CIRCA: Beyond

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CIRCA: Beyond

Once you’ve seen a couple of the big top-style circus shows so much in vogue at the moment, you know what to expect from them: contortionists, trapeze artists and balancing tricks.

But I’d wager it’s unlikely you would plan for a man crawling up and falling down a Chinese sticky pole in a bear suit.

Yaron Lifschitz, director of the leftfield Australian company Circa, makes his troupe sport large, spooky rabbit heads and the aforementioned bear costume at regular but seemingly random intervals. It’s presumably an effort to spice up the formula, but he needn’t have bothered.

Even though the 60-minute ‘Beyond’ features all the usual suspects seen in this type of act, it’s still exhilarating. It is a display of the supreme strength, flexibility and grace of the three women and two men onstage and there’s no need for the gimmicky animal outfits.

A goldfish bowl, complete with fish, teeters on heads and is passed between acrobats’ bodies without spilling a drop; a Rubik's Cube is solved by one of the women while she clambers over the rest of the cast. Bridie Hooper, who is able to bend in the most incredible ways, performs an eye-popping solo suspended on a rope, writhing and rolling like a fly caught in a spider’s web. During a different set, she wraps herself around another performer who literally shakes Hooper off and to the ground.

Wow-factor production values are nowhere to be seen. With its bare stage and minimal props, ‘Beyond’ is more low-key than ‘Limbo’, the other, similar show on at the Southbank’s Wonderground venue this summer. But that doesn’t mean it is an inferior younger sibling. ‘Beyond’ is just as brave and just as exciting.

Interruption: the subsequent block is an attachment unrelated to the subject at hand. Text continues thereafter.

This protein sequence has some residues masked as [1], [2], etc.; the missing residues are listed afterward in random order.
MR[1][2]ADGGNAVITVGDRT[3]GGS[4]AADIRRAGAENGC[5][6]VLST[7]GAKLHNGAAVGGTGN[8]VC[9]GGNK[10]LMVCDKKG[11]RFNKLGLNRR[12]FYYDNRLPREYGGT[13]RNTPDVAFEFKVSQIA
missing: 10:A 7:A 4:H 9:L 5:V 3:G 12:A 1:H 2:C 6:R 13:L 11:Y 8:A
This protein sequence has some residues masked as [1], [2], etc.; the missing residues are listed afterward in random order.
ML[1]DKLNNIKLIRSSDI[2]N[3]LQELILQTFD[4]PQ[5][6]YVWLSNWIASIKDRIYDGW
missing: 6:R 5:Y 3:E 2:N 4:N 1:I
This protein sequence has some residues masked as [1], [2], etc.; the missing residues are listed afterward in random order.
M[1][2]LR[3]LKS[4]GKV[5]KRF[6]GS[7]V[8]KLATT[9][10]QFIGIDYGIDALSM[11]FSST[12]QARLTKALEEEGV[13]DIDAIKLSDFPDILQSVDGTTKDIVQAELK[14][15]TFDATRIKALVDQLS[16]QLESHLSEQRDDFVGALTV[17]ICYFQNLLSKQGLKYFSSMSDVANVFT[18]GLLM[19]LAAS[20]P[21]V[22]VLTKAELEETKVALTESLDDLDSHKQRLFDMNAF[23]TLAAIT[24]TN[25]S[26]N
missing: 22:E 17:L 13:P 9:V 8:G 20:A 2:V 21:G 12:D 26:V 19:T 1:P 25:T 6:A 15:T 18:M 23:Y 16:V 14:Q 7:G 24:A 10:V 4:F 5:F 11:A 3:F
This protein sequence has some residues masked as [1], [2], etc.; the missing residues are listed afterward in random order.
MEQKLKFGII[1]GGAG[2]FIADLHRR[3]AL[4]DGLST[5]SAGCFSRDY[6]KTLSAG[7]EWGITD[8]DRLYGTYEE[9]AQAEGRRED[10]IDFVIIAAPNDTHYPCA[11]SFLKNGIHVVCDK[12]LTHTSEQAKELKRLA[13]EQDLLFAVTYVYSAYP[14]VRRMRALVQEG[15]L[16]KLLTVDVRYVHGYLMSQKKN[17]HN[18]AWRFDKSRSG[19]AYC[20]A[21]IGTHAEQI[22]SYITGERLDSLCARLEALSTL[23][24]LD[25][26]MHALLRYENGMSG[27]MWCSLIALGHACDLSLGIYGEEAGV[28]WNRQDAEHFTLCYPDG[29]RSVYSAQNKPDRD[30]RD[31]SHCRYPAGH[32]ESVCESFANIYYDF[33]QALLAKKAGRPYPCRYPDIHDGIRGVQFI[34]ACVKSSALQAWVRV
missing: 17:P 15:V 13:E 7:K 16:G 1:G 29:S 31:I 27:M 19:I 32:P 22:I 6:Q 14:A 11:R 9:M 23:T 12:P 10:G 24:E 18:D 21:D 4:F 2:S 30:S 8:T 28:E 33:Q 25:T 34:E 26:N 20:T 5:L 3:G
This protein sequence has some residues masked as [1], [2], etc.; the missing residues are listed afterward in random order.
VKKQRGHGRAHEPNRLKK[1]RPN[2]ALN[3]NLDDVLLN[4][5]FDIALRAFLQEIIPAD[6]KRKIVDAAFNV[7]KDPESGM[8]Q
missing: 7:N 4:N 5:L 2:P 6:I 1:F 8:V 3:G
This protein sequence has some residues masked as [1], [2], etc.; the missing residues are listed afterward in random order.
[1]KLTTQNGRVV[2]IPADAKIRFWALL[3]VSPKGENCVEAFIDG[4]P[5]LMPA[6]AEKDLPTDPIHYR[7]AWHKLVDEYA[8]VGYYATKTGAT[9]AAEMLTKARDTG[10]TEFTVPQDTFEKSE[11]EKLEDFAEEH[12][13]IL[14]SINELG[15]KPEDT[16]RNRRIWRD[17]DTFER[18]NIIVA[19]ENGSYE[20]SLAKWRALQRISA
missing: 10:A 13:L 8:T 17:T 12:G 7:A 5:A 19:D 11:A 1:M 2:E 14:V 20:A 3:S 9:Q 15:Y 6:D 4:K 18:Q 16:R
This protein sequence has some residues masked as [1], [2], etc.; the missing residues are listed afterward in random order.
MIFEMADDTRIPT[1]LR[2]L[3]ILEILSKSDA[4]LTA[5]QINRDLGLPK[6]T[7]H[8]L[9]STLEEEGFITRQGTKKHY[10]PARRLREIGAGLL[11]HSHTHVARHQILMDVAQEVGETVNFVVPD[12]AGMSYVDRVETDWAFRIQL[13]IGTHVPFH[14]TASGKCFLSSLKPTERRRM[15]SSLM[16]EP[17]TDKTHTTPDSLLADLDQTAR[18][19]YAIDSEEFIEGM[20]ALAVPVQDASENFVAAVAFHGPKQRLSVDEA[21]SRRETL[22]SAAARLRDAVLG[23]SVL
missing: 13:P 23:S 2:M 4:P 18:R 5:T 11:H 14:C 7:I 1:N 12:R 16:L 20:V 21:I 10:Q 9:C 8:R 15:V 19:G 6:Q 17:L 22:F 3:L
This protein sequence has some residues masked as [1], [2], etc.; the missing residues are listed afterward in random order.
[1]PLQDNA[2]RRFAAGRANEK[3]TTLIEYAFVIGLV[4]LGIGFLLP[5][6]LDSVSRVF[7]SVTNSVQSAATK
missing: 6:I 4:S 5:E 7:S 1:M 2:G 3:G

By Daisy Bowie-Sell


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Just had my attention drawn to this after the Telegraph posted a similarly lacking review on another Circa show. ( It's depressing enough that theatre reviewers are sent to cover material they have no critical language for but, with circus shows more and more frequently employing dramaturgies that overlap those of contemporary theatre and dance, I'm at a loss to understand why these can't be acknowledged in a review by a theatre critic! This lack of critical discourse around circus arts is slowly being broached, with residencies and symposia appearing for cultural journalists to learn about writing on circus. Europe has http:unpackthearts for example, and this week sees Circus Now present 'Speaking Circus' in New York ( Onwards and upwards! (If you're interested, hop along to visit me and my take on 'Beyond' at !)